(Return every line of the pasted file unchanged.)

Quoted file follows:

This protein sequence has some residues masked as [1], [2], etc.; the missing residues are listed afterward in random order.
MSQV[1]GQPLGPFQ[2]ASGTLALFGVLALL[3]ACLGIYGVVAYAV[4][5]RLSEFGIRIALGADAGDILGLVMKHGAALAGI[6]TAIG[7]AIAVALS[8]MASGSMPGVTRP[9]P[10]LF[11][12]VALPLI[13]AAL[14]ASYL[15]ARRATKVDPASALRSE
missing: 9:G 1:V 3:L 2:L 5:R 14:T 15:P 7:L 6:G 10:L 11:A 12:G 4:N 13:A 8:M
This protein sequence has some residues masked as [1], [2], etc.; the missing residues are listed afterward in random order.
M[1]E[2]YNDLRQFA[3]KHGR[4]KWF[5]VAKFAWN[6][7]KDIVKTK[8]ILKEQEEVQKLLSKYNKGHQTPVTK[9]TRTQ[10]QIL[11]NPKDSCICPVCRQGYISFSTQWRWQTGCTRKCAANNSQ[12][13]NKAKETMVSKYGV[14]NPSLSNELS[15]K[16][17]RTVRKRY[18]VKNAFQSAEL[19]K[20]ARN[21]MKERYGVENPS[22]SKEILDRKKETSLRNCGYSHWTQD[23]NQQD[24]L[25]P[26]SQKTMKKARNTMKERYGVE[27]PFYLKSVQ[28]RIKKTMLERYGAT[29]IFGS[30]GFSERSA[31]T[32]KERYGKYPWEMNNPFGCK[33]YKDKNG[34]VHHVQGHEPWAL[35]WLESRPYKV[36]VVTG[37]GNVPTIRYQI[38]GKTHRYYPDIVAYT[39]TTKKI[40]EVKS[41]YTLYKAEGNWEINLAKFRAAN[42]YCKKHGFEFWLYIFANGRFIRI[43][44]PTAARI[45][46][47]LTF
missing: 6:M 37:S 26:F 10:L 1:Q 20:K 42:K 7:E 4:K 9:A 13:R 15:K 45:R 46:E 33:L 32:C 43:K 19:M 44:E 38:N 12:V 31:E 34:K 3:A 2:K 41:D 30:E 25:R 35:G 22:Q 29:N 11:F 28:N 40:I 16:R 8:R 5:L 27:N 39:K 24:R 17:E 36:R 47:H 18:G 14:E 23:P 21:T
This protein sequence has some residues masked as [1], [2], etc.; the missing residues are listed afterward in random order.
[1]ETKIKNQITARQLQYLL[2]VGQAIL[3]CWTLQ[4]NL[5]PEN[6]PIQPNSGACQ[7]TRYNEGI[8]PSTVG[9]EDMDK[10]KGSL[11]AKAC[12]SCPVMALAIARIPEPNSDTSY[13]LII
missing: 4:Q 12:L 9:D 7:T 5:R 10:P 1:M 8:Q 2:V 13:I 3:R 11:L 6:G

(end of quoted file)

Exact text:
This protein sequence has some residues masked as [1], [2], etc.; the missing residues are listed afterward in random order.
MSQV[1]GQPLGPFQ[2]ASGTLALFGVLALL[3]ACLGIYGVVAYAV[4][5]RLSEFGIRIALGADAGDILGLVMKHGAALAGI[6]TAIG[7]AIAVALS[8]MASGSMPGVTRP[9]P[10]LF[11][12]VALPLI[13]AAL[14]ASYL[15]ARRATKVDPASALRSE
missing: 9:G 1:V 3:L 2:L 5:R 14:T 15:P 7:L 6:G 10:L 11:A 12:G 4:N 13:A 8:M
This protein sequence has some residues masked as [1], [2], etc.; the missing residues are listed afterward in random order.
M[1]E[2]YNDLRQFA[3]KHGR[4]KWF[5]VAKFAWN[6][7]KDIVKTK[8]ILKEQEEVQKLLSKYNKGHQTPVTK[9]TRTQ[10]QIL[11]NPKDSCICPVCRQGYISFSTQWRWQTGCTRKCAANNSQ[12][13]NKAKETMVSKYGV[14]NPSLSNELS[15]K[16][17]RTVRKRY[18]VKNAFQSAEL[19]K[20]ARN[21]MKERYGVENPS[22]SKEILDRKKETSLRNCGYSHWTQD[23]NQQD[24]L[25]P[26]SQKTMKKARNTMKERYGVE[27]PFYLKSVQ[28]RIKKTMLERYGAT[29]IFGS[30]GFSERSA[31]T[32]KERYGKYPWEMNNPFGCK[33]YKDKNG[34]VHHVQGHEPWAL[35]WLESRPYKV[36]VVTG[37]GNVPTIRYQI[38]GKTHRYYPDIVAYT[39]TTKKI[40]EVKS[41]YTLYKAEGNWEINLAKFRAAN[42]YCKKHGFEFWLYIFANGRFIRI[43][44]PTAARI[45][46][47]LTF
missing: 6:M 37:S 26:F 10:L 1:Q 20:K 42:K 7:E 4:K 9:A 13:R 15:K 45:R 46:E 33:L 32:C 43:K 19:M 44:E 38:N 12:V 31:E 34:K 3:A 2:K 41:D 30:E 25:R 35:G 22:Q 29:N 11:F 28:N 40:I 16:R 8:R 5:L 27:N 39:K 24:R 17:E 36:R 47:H 18:G 14:E 23:P 21:T
This protein sequence has some residues masked as [1], [2], etc.; the missing residues are listed afterward in random order.
[1]ETKIKNQITARQLQYLL[2]VGQAIL[3]CWTLQ[4]NL[5]PEN[6]PIQPNSGACQ[7]TRYNEGI[8]PSTVG[9]EDMDK[10]KGSL[11]AKAC[12]SCPVMALAIARIPEPNSDTSY[13]LII
missing: 4:Q 12:L 9:D 7:T 5:R 10:P 1:M 8:Q 2:V 13:I 3:R 11:L 6:G